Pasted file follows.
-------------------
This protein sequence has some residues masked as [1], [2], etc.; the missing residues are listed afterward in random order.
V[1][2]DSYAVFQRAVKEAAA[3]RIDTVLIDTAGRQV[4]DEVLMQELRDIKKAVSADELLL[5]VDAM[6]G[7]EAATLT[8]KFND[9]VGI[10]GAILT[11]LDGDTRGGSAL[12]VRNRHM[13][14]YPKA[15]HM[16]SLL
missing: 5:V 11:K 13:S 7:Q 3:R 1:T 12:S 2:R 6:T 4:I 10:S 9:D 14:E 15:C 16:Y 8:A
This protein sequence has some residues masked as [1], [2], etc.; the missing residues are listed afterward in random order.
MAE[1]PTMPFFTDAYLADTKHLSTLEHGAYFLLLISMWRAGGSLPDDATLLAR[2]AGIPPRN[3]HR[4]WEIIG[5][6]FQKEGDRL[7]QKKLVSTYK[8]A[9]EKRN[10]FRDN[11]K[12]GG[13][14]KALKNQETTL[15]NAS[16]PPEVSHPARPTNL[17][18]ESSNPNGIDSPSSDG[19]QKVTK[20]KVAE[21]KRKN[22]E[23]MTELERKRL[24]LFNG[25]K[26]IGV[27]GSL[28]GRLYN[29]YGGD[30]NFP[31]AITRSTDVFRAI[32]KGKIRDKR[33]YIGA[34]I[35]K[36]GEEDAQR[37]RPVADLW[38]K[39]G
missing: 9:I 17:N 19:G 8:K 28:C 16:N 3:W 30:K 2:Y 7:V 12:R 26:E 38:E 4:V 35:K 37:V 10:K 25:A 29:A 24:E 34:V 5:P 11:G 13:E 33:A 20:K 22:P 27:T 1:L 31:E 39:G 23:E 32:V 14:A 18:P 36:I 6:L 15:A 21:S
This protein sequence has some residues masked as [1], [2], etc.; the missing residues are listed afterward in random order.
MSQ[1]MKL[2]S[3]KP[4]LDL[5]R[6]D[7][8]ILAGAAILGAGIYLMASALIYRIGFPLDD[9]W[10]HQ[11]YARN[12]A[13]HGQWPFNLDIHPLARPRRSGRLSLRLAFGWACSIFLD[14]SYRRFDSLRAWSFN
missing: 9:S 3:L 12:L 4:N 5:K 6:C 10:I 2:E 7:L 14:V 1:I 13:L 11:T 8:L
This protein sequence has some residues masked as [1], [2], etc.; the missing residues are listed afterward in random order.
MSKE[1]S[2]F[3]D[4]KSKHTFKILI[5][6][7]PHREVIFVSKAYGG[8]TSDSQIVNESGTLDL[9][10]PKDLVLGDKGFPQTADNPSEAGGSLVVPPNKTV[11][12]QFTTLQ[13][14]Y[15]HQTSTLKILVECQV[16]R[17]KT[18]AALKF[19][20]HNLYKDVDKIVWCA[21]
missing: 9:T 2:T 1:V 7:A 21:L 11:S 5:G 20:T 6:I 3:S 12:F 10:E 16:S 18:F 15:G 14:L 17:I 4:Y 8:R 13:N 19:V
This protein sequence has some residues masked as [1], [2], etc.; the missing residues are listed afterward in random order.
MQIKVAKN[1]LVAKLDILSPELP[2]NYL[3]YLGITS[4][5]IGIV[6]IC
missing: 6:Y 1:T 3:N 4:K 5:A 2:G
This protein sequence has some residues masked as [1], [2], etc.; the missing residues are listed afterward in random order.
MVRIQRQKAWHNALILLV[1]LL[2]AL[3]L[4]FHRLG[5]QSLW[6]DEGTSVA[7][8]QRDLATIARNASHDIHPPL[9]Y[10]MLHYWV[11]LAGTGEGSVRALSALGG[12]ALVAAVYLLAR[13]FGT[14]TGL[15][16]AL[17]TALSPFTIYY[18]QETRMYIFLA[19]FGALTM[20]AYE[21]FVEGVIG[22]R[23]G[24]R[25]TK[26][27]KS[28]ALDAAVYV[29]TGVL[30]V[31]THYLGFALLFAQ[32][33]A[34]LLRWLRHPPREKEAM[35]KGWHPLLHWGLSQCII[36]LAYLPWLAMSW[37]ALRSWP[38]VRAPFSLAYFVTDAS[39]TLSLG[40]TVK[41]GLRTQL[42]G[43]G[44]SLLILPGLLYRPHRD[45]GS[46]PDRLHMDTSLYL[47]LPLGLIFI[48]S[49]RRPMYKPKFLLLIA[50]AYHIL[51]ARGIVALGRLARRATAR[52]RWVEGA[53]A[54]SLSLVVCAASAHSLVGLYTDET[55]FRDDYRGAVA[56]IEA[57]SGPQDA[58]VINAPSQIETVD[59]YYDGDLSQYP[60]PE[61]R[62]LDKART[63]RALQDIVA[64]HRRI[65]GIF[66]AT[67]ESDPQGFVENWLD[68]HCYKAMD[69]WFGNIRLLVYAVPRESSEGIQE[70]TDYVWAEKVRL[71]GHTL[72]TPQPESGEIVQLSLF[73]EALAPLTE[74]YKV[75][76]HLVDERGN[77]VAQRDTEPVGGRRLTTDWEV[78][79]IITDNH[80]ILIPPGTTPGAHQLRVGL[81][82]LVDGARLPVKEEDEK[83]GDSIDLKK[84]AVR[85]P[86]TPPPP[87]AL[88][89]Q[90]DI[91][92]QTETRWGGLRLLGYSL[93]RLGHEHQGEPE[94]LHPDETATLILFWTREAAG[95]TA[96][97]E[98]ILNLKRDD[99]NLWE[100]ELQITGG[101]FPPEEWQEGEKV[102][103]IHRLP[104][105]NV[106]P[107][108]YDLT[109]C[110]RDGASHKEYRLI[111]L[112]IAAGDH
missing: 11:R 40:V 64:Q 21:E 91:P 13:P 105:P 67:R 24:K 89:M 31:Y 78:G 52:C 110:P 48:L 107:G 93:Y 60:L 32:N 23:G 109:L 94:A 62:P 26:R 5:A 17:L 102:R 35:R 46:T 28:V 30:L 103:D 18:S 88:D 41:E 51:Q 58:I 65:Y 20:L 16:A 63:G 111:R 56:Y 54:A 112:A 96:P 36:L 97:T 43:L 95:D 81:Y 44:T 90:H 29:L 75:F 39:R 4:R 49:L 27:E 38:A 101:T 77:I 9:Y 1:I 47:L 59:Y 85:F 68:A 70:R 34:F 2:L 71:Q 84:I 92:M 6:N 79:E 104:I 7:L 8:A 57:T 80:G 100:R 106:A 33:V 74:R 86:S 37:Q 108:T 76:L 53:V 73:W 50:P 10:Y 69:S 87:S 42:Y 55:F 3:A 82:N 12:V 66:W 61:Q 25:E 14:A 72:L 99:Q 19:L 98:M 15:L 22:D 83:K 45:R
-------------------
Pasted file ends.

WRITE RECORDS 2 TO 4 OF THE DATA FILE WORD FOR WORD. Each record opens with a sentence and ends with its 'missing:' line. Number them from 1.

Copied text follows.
This protein sequence has some residues masked as [1], [2], etc.; the missing residues are listed afterward in random order.
MAE[1]PTMPFFTDAYLADTKHLSTLEHGAYFLLLISMWRAGGSLPDDATLLAR[2]AGIPPRN[3]HR[4]WEIIG[5][6]FQKEGDRL[7]QKKLVSTYK[8]A[9]EKRN[10]FRDN[11]K[12]GG[13][14]KALKNQETTL[15]NAS[16]PPEVSHPARPTNL[17][18]ESSNPNGIDSPSSDG[19]QKVTK[20]KVAE[21]KRKN[22]E[23]MTELERKRL[24]LFNG[25]K[26]IGV[27]GSL[28]GRLYN[29]YGGD[30]NFP[31]AITRSTDVFRAI[32]KGKIRDKR[33]YIGA[34]I[35]K[36]GEEDAQR[37]RPVADLW[38]K[39]G
missing: 9:I 17:N 19:G 8:K 28:C 16:N 3:W 30:K 2:Y 7:V 12:R 26:E 38:E 4:V 35:K 37:V 10:K 25:A 29:A 24:E 34:V 5:P 11:G 13:E 33:A 20:K 22:P 27:T 1:L 31:E 39:G 23:E 32:V 14:A 18:P 36:I 6:L 15:A 21:S
This protein sequence has some residues masked as [1], [2], etc.; the missing residues are listed afterward in random order.
MSQ[1]MKL[2]S[3]KP[4]LDL[5]R[6]D[7][8]ILAGAAILGAGIYLMASALIYRIGFPLDD[9]W[10]HQ[11]YARN[12]A[13]HGQWPFNLDIHPLARPRRSGRLSLRLAFGWACSIFLD[14]SYRRFDSLRAWSFN
missing: 9:S 3:L 12:L 4:N 5:K 6:C 10:I 2:E 7:L 14:V 1:I 13:L 11:T 8:L
This protein sequence has some residues masked as [1], [2], etc.; the missing residues are listed afterward in random order.
MSKE[1]S[2]F[3]D[4]KSKHTFKILI[5][6][7]PHREVIFVSKAYGG[8]TSDSQIVNESGTLDL[9][10]PKDLVLGDKGFPQTADNPSEAGGSLVVPPNKTV[11][12]QFTTLQ[13][14]Y[15]HQTSTLKILVECQV[16]R[17]KT[18]AALKF[19][20]HNLYKDVDKIVWCA[21]
missing: 9:T 2:T 1:V 7:A 21:L 11:S 5:G 20:T 6:I 3:S 12:F 10:E 16:S 18:F 15:G 14:L 17:I 4:Y 8:R 13:N 19:V